Rejected – Secret café-bar plan thrown out over noise and crime fears

How the Secret Square bar would look. Photograph: Licensing documents

A new café would deter homeless people from sleeping in a courtyard in the city centre and promote Kurdish culture in York, according to the owners.

But plans for Secret Square – where the owners wanted to serve alcohol late into the evening but insisted the venue was a cafe – were turned down by City of York Council’s licensing committee.

The owners applied for a licence to open their business, reopening the locked Hornbys Passage, off Stonegate. It would operate from 11.30pm on weeknights and 1am on Fridays and Saturdays,

But residents living next door and neighbouring shops objected to the plans. And police and the council’s public protection team also said the licence should be refused because it would add to city centre drinking problems.

‘Low-key and neighbourly’

A locked gate prevents access to Hornbys Passage. Photographs: Richard McDougall
Jonathan Rodger, barrister for the applicant, said: “We really don’t want to make things worse. We want to run a cafe in which we can enjoy, promote and share our Kurdish and Turkish culture.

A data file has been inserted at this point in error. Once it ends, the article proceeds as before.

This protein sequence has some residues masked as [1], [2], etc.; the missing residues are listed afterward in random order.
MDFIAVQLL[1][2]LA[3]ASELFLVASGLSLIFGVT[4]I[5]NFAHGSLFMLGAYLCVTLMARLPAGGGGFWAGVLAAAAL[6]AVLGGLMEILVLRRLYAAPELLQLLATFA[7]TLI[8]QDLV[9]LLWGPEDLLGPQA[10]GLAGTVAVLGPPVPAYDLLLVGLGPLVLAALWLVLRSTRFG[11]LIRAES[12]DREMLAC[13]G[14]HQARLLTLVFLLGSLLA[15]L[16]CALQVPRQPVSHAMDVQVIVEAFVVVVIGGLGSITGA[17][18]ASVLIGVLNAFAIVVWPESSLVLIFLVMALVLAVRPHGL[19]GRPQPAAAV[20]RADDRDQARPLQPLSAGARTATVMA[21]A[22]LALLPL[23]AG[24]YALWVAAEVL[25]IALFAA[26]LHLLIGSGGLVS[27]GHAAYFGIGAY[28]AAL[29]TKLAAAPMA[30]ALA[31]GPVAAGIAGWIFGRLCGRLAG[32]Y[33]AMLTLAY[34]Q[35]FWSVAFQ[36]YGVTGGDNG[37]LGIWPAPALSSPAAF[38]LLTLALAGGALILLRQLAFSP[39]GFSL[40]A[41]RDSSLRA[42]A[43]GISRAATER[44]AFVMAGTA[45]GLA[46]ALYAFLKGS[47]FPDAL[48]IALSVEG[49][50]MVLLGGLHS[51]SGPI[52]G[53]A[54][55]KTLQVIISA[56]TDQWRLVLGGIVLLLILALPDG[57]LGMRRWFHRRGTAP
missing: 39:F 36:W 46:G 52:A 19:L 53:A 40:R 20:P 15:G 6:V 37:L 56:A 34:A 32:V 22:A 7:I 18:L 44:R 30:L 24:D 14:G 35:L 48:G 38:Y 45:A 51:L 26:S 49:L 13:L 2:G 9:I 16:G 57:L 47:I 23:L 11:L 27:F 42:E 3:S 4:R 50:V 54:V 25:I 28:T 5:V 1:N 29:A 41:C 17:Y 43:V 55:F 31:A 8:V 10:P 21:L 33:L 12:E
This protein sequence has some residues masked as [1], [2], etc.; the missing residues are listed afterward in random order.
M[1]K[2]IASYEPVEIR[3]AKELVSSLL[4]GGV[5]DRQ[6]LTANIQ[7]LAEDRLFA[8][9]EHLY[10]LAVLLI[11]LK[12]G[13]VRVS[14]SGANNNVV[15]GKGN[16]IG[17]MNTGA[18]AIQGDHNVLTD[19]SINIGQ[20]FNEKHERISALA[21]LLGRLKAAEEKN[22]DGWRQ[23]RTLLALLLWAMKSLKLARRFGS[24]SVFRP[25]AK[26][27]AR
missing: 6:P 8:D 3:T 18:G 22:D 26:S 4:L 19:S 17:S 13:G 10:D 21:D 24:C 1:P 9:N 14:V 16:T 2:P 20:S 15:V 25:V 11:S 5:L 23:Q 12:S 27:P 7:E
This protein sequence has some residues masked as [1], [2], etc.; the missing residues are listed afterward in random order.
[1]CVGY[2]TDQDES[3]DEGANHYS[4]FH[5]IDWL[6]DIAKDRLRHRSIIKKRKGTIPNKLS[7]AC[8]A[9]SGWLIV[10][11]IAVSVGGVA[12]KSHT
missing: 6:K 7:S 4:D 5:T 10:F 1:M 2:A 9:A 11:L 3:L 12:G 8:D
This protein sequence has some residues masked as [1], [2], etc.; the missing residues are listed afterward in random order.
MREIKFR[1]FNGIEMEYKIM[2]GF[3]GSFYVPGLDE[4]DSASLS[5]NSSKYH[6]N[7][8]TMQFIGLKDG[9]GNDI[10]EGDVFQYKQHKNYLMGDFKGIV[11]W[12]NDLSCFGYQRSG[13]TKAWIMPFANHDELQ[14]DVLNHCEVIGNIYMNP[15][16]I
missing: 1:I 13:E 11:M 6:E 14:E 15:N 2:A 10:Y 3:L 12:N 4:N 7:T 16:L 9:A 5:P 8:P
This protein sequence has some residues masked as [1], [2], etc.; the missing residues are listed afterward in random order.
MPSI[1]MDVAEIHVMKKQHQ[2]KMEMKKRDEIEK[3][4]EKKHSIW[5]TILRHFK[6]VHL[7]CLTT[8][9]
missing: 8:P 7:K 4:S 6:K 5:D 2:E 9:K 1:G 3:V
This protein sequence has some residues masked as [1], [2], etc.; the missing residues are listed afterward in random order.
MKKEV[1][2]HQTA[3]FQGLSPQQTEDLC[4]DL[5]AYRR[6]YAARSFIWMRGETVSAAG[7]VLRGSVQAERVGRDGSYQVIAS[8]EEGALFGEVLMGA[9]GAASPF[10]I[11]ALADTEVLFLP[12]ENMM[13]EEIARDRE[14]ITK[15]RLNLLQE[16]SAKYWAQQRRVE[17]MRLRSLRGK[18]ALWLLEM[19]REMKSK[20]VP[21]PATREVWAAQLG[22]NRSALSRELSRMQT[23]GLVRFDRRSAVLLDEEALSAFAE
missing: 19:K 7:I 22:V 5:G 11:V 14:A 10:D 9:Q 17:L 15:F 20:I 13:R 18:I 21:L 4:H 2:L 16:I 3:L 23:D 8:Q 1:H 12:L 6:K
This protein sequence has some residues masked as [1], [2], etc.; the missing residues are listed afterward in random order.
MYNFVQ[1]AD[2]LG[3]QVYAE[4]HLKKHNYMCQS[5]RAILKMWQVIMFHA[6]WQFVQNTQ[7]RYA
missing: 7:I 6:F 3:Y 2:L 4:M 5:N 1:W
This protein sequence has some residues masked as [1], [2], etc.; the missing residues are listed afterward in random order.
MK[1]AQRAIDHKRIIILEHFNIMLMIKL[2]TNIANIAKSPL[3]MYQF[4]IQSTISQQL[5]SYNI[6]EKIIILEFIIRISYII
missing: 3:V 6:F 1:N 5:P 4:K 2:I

“It is quite low-key, slow, familial and neighbourly – but it is also nocturnal.”

He added that the courtyard has been used by rough sleepers and homeless people – with the empty building falling into disrepair and “attracting this kind of behaviour”.

Staff at The Stonegate Living Company said rough sleepers had managed to get into the courtyard – which is usually locked – and that this meant employees had faced intimidation, found drug paraphernalia and rubbish.

And neighbours living in Stonegate Court said they were worried about noise and anti social behaviour from the bar.

A ‘huge bar’

Inside Hornbys Passage. Photograph: Licensing documents
PC Kim Hollis from North Yorkshire Police told the committee proposed images of the venue showed a huge bar – with bottles of alcohol, tables and barstools – meaning drinking could lead to a rise in crime and disorder.

And Michael Golightly from the council’s public protection team said there were “major concerns” about noise – with the authority already receiving complaints about sound from bars and buskers in the area.

The applicants offered to compromise on issues – but the police questioned how the changes could be properly managed.